Coping with Non-Stop Cold & Snow

By: Brian Johnson Email
By: Brian Johnson Email

A mountain of snow has once again fallen in Mid-Michigan. Go just about anywhere and you'll hear the same sentiment:

"We're ready for spring," said one man.

"Everybody's just tired," said a woman.

"I'm tired of it. I've had enough," said another man.

People all over the region are tired of the snow, the cold, and winter.

"It was 50 degrees a couple of days ago and now here we are, it's 32 and we have five or six inches of snow," said Craig Baxter, a father taking his daughter Olivia to Impression Five. "I think everybody in Mid-Michigan is ready for spring-- absolutely."

People are doing anything they can think of to escape.

Ralph Skinner was glad his granddaughter's art and science class wasn't canceled at Impression 5, although it did take longer to get there.

"I would bet this is probably the last hurrah. I think it's going to get warm. I think it will all melt off. I don't think we'll get any snow in April-- I'm hoping," said Skinner with a smile. "I was very disappointed this morning when I woke up and saw like six inches on our balcony."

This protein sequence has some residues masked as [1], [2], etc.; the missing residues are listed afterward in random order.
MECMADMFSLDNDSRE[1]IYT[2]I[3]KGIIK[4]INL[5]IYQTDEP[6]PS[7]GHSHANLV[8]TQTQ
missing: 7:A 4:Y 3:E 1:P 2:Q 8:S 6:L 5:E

The museum had five groups scheduled to visit Wednesday. Two made it, the other three had to reschedule.

"They're all tired of it," said Skinner. "When I see [folks] on the road they say 'We're tired of this,' 'We're tired,' 'We give.' Uncle."

"We had the nice warm-up, said Christine Barrett, who brought her son to the museum. "My son actually got sunburned and now it's snowing again."

For those not able to escape, the snow means car accidents and winter blues.

This winter the Tri-County Mental Health Authority has seen an uptick in the number of people it serves with mild to moderate depression. The staff said if you find yourself getting down during this prolonged winter weather, the best way to pick your spirit back up is to exercise, socialize, and volunteer.

"When you volunteer, you have that good feeling and it's like a double dose. You are doing something good for other people and it's extremely appreciated --so that makes everybody happy," said Barb Starling, a staff member. "The winter has been very hard on people because its been so cold, so snowy and so isolative. People aren't getting out. They are staying inside more, the probably feel a lot less connected."

To avoid the winter blues, the Tri-County Mental Health Authority said people should try a new activity or plan a party. People need something to look forward to.


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